Rbati, Mohammed Ben Ali (1861–1939) By Powers, Jean Holiday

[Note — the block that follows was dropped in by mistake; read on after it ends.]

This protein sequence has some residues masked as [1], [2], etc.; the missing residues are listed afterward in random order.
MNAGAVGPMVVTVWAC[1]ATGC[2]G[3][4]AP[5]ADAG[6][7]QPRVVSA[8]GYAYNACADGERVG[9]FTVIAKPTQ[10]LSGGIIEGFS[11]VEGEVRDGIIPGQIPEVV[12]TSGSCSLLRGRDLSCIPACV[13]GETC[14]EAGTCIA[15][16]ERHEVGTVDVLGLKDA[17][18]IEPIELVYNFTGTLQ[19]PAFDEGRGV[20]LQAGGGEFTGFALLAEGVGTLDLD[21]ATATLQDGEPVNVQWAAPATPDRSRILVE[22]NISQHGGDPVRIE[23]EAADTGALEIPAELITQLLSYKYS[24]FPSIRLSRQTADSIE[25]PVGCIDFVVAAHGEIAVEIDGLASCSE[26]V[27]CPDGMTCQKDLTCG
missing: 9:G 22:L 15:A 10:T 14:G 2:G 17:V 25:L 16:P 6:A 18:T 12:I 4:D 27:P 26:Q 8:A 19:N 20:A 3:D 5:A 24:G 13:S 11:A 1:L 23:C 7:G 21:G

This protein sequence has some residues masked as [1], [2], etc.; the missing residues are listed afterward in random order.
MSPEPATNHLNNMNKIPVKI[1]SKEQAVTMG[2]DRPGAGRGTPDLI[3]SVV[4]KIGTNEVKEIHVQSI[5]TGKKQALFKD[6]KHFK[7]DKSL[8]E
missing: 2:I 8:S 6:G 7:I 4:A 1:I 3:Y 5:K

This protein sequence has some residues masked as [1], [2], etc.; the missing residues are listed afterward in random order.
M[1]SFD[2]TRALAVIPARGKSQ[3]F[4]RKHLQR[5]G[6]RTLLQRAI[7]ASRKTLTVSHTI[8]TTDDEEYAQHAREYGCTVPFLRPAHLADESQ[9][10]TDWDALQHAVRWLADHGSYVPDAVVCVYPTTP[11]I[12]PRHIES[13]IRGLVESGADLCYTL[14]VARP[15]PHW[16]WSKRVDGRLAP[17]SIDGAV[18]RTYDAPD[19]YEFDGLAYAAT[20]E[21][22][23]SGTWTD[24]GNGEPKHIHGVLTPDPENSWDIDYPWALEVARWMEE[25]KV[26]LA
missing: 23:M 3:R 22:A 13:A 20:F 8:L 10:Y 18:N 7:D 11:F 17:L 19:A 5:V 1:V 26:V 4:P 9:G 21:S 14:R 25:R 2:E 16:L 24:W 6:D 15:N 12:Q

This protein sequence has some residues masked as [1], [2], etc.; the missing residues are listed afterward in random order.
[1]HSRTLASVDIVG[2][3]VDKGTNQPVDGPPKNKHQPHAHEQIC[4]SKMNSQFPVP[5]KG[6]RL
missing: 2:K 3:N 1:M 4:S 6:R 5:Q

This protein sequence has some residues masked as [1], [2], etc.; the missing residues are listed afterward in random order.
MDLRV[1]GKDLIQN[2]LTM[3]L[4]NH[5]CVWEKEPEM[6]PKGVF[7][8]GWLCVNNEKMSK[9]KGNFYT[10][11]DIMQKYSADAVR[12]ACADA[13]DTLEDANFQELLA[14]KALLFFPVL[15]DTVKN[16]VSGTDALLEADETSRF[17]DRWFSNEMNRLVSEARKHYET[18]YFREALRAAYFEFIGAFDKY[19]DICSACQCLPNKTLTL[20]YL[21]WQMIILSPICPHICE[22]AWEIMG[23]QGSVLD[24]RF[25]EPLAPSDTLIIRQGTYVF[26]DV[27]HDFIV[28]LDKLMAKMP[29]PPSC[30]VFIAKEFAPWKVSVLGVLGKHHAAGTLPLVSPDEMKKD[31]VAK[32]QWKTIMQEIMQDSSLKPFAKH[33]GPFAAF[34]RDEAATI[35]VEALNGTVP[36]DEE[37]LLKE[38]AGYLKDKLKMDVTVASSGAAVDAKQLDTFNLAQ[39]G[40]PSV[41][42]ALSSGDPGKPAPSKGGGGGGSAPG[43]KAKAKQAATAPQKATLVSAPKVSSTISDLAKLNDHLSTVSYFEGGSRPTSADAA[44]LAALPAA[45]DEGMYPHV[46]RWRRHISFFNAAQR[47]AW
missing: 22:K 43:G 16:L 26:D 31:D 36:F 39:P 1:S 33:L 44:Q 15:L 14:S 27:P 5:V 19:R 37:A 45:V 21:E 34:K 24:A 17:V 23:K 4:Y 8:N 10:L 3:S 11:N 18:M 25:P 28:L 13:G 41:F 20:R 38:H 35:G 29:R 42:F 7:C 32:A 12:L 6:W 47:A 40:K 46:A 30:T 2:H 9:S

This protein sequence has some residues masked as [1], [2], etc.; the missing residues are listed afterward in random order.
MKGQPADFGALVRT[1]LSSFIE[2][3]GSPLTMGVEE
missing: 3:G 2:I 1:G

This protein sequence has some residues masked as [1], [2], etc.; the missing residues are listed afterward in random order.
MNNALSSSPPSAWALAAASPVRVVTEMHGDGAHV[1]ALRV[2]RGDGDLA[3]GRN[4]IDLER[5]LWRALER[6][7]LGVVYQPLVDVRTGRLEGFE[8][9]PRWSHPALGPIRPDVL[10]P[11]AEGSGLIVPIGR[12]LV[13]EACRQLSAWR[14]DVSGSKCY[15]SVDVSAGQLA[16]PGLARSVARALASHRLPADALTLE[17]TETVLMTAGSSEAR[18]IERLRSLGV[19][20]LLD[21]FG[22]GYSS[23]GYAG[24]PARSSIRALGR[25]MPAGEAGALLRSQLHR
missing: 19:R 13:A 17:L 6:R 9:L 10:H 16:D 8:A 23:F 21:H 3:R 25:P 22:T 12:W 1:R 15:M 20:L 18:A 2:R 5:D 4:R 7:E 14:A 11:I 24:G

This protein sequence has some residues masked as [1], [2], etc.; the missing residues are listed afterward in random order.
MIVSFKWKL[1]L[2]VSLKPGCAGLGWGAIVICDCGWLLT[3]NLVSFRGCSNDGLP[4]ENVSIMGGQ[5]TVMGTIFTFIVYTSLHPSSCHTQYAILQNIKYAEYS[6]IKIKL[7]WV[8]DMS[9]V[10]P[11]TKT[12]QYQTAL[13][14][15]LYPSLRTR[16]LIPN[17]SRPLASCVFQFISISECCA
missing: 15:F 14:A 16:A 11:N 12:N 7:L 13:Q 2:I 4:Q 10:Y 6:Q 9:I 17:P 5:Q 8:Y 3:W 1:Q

Mohammed Ben Ali Rbati was an early Moroccan painter. While often referred to as an easel painter, he eschewed canvas in favor of using watercolors on paper. Rbati received early support from European artists in Tangier, where he lived for most of his life. In 1903, Rbati became the cook for Sir John Lavery, a royal portrait painter from England, and he began painting in the years that followed. Rbati had his first exhibition at the Goupil Gallery in London in 1916. Although Rbati had no formal arts training, his exposure to painting and the availability of watercolors in Tangier as a result of the sizeable British population awakened within him a desire to paint the daily scenes he was surrounded by. Rbati’s figurative watercolors on paper focus on Tangier, its Kasbah, and its inhabitants. The paintings depict a wide swath of the population, showing people walking through the streets or gathered in public squares, as well as scenes in cafés and other lavish interiors. Many of the watercolors depict large groups of men or women, and the focus is often on the larger scene than on individualizing details. Rbati consistently signed the front of his canvases, always in Arabic.